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December 29, 2005 | From Times Staff and Wire Reports
A former German ambassador to the U.S. was abducted with his wife and three adult sons Wednesday while vacationing in Yemen, German and Yemeni officials said. Juergen Chrobog and his family were apparently kidnapped by gunmen seeking the release of tribe members being held by Yemeni officials on charges of murder. German Foreign Ministry spokesman Martin Jaeger said the ministry would make "all possible efforts to bring the family back into safety."
June 4, 2006 | Paul Garwood, Associated Press Writer
One man lives penniless in a field under a patchwork tent as baying dogs roam outside. Another, wearing a suit jacket and tie, glides past his silver Mercedes as he welcomes guests into his plush Kabul villa. Both are Kuchis, which means "nomads" in the Pashto language. Yet they have little in common but their heritage and the view that the life of Afghanistan's wandering people is fading. Few of the itinerant tribesmen have settled down and prospered.
Pathan tribesmen harvesting opium poppies in Pakistan's rugged mountains bordering Afghanistan tend their fields with assault rifles and machine pistols slung over their backs. They say they will fight to the finish if Pakistan brings its declared "Holy War Against Narcotics" for 1993 to the remote land where their ancestors have grown poppies for generations. "We have heard that they plan to destroy our next crop.
July 5, 2007 | Tony Perry, Times Staff Writer
In their songs, the Maasai tribesmen of East Africa have long celebrated the killing of lions as a test of their manhood. But now the Maasai that live in the Mbirikani Group Ranch in southeastern Kenya are trying to change their traditional antipathy toward the majestic-looking beasts.
December 11, 2009 | By Al Jacinto and John M. Glionna
Reporting from Seoul and Zamboanga City, Philippines -- Gunmen raided a remote Philippine village before dawn Thursday and abducted at least 75 people in a restive southern province, an army spokesman said. Within hours the assailants had freed 18 captives, 17 of them children, amid negotiations with government officials, authorities said. They freed nine others today and are demanding that murder charges be dropped The incident was the second recent mass abduction in the Philippines.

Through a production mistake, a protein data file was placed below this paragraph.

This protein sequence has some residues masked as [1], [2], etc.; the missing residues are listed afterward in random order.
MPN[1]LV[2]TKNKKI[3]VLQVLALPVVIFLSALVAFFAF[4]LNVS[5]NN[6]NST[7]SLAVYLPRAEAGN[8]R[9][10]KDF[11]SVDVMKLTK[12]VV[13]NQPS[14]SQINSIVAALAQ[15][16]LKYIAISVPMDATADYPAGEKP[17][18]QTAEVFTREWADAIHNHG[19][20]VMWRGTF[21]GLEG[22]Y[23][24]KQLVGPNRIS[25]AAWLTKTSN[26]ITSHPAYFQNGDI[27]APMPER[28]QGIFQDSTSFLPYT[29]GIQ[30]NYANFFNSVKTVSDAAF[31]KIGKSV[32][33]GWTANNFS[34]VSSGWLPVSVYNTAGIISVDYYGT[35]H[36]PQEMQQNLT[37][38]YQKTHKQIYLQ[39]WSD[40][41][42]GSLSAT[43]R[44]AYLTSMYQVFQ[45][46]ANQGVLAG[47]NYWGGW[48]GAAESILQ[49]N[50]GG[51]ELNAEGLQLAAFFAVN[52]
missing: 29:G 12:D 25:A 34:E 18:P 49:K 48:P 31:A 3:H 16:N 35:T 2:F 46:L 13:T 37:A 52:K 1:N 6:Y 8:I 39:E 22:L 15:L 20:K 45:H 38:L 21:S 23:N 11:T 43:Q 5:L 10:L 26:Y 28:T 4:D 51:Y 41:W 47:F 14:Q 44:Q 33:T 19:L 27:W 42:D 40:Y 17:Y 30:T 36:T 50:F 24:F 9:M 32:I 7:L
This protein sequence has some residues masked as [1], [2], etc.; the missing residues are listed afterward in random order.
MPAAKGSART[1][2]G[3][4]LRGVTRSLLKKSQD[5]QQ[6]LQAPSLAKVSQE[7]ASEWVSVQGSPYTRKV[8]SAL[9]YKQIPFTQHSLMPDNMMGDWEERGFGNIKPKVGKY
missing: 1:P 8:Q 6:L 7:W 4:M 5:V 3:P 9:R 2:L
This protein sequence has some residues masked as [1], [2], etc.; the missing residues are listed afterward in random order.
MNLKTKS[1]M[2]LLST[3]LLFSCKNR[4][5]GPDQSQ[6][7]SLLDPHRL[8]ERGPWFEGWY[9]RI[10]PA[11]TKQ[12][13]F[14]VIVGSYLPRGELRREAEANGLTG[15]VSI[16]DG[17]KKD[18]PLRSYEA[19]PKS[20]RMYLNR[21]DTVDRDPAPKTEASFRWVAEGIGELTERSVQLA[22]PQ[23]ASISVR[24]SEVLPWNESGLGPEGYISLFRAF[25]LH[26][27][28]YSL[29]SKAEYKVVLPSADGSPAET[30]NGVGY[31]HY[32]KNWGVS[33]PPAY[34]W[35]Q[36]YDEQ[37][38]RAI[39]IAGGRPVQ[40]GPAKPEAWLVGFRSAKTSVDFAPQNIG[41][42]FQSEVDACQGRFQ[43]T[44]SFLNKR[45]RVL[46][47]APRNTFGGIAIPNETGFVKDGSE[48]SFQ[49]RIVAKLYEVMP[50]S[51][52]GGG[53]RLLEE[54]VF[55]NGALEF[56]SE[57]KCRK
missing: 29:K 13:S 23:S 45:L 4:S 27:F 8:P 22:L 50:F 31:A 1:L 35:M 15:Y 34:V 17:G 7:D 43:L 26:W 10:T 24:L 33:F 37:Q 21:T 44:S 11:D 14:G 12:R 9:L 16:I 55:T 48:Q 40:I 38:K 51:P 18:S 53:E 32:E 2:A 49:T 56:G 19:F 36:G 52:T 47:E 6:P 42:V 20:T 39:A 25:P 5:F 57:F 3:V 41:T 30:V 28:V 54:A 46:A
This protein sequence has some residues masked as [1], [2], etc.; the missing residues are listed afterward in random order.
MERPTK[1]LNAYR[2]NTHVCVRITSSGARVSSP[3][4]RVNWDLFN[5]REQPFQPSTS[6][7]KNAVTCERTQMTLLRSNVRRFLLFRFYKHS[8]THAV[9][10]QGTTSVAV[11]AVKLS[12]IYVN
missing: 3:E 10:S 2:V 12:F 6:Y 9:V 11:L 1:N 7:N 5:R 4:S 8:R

December 20, 2001 | Associated Press
Troop reinforcements Wednesday moved into the remote hills of central Yemen where government forces have battled armed tribesmen in an assault to capture suspected operatives of Osama bin Laden. There was sporadic gunfire, but no fighting was reported in the provinces of Shabwa and Marib, where heavy clashes took place Tuesday as the government tried to capture five suspected Bin Laden loyalists being protected by the Abida tribe. Both provinces are known strongholds of Islamic militants.
January 23, 2009 | Laura King
In village after village, the pattern is the same. Sinister "night letters" threaten tribal elders considered loyal to the government. The local girls school is forced to close down -- or goes up in flames. Those bold or reckless enough to travel by road risk ambush, abduction or worse. Alarmed by the tightening Taliban grip on huge swaths of Afghan countryside, U.S.
October 19, 2009 | Jeffrey Fleishman and Ramin Mostaghim
In a brazen attack on Iran's military elite, a suicide bomber today killed five Islamic Revolutionary Guard Corps commanders and 26 others at a gathering of tribal leaders in a southeastern province near the Pakistan border that's known for drug running and religious extremism, according to the official Iranian news agency. The assault was carried out by a lone man who reportedly disguised himself in tribal dress and detonated an explosives belt at a gymnasium in the city of Pisheen in the Sistan-Baluchistan province, a harsh land plagued by heroin smuggling and ethnic animosities.
June 25, 2012 | By Ken Dilanian, Los Angeles Times
WASHINGTON -- Once a month, a group of staff members from the House and Senate intelligence committees drives across the Potomac River to CIA headquarters in Virginia, assembles in a secure room and begins the grim task of watching videos of the latest drone strikes in Pakistan and Yemen. Sometimes they see Hellfire missiles hit buildings after suspected terrorists have entered. Other times they can make out a group or a vehicle consumed in a fiery blast. Occasionally, a smaller explosion kills just one person, as officials say happened when a missile this month crashed into a room in Pakistan's tribal areas and killed Abu Yahya al Libi, Al Qaeda's No. 2. The videos are much sharper than the grainy drone imagery that can be viewed on the Web. "You can see exactly what is going on," said a senior congressional aide, who, like other officials, spoke about the highly classified program on the condition he not be identified.
November 4, 2010 | By Mike Anton, Los Angeles Times
In high school, Joleta McNelis was never far away from a man she had never met. She carried Lt. John Ensch in her heart ? and on her wrist. Aside from his name, the only thing McNelis knew about Ensch was the date his fighter jet was shot down over North Vietnam: 8-25-72. It was etched under his name on the metal bracelet she bought when she was 14. FOR THE RECORD: Vietnam War bracelets: An article in the Nov. 4 Section A about personal connections inspired by Vietnam-era POW/MIA bracelets said four antiwar protesters were killed by National Guardsmen at Kent State University in 1970.
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